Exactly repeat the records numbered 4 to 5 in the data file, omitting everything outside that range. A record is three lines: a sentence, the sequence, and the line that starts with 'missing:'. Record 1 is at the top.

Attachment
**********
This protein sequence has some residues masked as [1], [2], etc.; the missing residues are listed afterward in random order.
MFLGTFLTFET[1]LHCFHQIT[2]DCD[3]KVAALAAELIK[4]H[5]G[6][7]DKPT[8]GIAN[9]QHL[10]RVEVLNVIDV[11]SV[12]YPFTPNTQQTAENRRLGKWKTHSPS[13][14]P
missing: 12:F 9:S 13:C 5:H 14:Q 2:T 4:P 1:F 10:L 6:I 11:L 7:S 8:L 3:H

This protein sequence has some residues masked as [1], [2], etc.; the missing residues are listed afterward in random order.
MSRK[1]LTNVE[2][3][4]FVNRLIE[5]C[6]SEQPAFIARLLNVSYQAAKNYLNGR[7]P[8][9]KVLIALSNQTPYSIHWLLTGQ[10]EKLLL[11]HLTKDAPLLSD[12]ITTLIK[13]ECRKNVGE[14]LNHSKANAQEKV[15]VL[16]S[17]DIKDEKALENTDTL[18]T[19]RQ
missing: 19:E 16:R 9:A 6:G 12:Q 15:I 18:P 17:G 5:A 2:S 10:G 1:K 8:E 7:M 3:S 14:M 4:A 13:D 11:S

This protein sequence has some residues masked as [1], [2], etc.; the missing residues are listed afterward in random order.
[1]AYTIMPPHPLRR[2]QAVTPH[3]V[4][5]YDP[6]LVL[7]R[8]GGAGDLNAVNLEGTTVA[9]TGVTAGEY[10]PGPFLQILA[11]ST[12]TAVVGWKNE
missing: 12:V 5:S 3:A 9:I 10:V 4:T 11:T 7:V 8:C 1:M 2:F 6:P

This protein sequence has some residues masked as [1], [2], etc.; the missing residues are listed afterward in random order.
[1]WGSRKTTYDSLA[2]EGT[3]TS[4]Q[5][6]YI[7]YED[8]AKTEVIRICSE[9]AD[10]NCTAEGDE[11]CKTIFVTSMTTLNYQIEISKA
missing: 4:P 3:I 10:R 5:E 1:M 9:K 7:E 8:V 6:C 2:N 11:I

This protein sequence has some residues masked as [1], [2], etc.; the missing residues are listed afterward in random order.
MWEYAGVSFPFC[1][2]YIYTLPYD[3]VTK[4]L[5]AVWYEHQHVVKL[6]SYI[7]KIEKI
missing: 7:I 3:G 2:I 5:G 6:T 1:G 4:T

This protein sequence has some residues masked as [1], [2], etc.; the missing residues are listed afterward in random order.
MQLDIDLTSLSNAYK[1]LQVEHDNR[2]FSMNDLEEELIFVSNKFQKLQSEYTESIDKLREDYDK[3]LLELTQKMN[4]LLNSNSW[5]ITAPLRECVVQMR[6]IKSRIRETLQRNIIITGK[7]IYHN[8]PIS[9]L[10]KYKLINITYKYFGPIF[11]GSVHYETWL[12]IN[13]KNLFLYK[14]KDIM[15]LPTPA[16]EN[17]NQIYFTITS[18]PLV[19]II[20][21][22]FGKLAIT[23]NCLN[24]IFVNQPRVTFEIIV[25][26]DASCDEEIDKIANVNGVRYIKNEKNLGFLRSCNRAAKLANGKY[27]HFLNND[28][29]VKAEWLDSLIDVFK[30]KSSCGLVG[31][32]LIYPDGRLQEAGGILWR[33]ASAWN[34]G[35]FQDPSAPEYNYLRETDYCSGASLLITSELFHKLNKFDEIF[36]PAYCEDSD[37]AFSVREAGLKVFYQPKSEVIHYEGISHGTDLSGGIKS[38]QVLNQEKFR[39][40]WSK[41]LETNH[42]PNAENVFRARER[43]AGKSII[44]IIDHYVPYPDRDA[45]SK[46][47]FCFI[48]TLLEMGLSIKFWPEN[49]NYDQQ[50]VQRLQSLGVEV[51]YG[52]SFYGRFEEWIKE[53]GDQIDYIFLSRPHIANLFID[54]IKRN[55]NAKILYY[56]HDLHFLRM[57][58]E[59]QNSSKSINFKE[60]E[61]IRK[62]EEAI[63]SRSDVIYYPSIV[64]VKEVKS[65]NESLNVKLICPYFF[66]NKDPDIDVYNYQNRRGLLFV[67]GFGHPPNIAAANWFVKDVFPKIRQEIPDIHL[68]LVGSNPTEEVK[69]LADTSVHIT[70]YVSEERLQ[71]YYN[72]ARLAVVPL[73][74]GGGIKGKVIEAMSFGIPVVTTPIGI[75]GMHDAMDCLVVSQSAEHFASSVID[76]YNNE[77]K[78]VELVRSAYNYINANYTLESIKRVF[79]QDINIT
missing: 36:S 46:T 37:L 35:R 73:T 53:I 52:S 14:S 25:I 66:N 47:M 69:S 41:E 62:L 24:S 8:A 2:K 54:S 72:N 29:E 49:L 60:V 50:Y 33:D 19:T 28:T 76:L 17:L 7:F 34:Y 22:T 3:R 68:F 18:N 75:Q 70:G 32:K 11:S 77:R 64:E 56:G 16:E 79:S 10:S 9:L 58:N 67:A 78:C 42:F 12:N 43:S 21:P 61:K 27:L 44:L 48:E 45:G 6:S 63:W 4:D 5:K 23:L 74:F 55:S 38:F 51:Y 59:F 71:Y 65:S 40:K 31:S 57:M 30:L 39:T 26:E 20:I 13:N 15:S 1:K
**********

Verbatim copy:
This protein sequence has some residues masked as [1], [2], etc.; the missing residues are listed afterward in random order.
[1]WGSRKTTYDSLA[2]EGT[3]TS[4]Q[5][6]YI[7]YED[8]AKTEVIRICSE[9]AD[10]NCTAEGDE[11]CKTIFVTSMTTLNYQIEISKA
missing: 4:P 3:I 10:R 5:E 1:M 9:K 7:E 8:V 6:C 2:N 11:I

This protein sequence has some residues masked as [1], [2], etc.; the missing residues are listed afterward in random order.
MWEYAGVSFPFC[1][2]YIYTLPYD[3]VTK[4]L[5]AVWYEHQHVVKL[6]SYI[7]KIEKI
missing: 7:I 3:G 2:I 5:G 6:T 1:G 4:T